Launch of TIDE Salon: An interactive multimedia exchange of music and spoken word poetry by Southasian British Artists
TIDE Salon is a radical new archive led by Professor Nandini Das, whose research focuses on travellers’ accounts from the 16th and 17th centuries. It is a ground-breaking, interactive multimedia collaboration between TIDE, the award-winning novelist Preti Taneja, six extraordinary sound and spoken word artists (Steve Chandra Savale, Sarathy Korwar, Shama Rahman, Ms. Mohammed, Sanah Ahsan, and Zia Ahmed), curator and creative producer Sweety Kapoor, and filmmaker Ben Crowe (ERA Films). It is supported the Humanities Cultural Programme, one of the founding stones of the Stephen A. Schwarzman Centre for the Humanities and the TIDE project.
TIDE Salon has brought Nandini’s research into a new space, making it available wider public audiences.
‘It was utterly terrifying,’ says Professor Das. ‘It is not often you get to talk about early 16th century political theory with contemporary artists and musicians... and find that your throwaway reference to the Tudor ‘Register of Aliens’, which recorded immigrant presence in the country during the times of Henry VIII and Elizabeth I, was picked up by the artists and has inspired some surprising and amazing work.’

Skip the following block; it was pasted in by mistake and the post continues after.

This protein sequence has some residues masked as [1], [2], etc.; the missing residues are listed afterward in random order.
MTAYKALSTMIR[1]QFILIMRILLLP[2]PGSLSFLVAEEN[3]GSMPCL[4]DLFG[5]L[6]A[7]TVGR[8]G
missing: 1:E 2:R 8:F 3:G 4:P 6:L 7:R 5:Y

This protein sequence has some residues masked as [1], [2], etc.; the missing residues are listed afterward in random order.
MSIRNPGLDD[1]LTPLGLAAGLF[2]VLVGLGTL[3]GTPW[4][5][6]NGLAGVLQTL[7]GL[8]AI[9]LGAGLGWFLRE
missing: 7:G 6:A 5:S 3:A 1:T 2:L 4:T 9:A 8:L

The artists were invited to choose three words and create works for the Salon resulting in: Alien, Traveller and Savage. As Professor Das explains, the artists working on the word ‘alien,’ reflected on TIDE’s research into the term (which meant foreigner in the 16th century), with their own memories, of growing up as a person of colour in late-twentieth century Britain and taking refuge in the diverse world of sci-fi literature.’
‘It was entirely up to them how they used those words’, says Professor Das, ‘they had carte blanche.’
The result was the creation of three musical pieces, in collaboration with curator and creative producer Sweety Kapoor, and filmmaker Ben Crowe (ERA Films). Preti Taneja produced an entirely new piece of writing to frame the work, presenting each collaboration as fragments of archival records puzzled over by a traveller/researcher of the future, trying to make sense of history.
‘This is one of the most radically experimental things we have done throughout the project,’ says Professor Das. ‘The installation reflects the process of collaboration but also the views of the artists...they chose their own adventures and the Salon visitor is invited to take their own journey, creating their own narrative ‘.
ENTER THE SALON
Project page: TIDE Salon: An interactive multimedia exchange of music and spoken word poetry by Southasian British Artists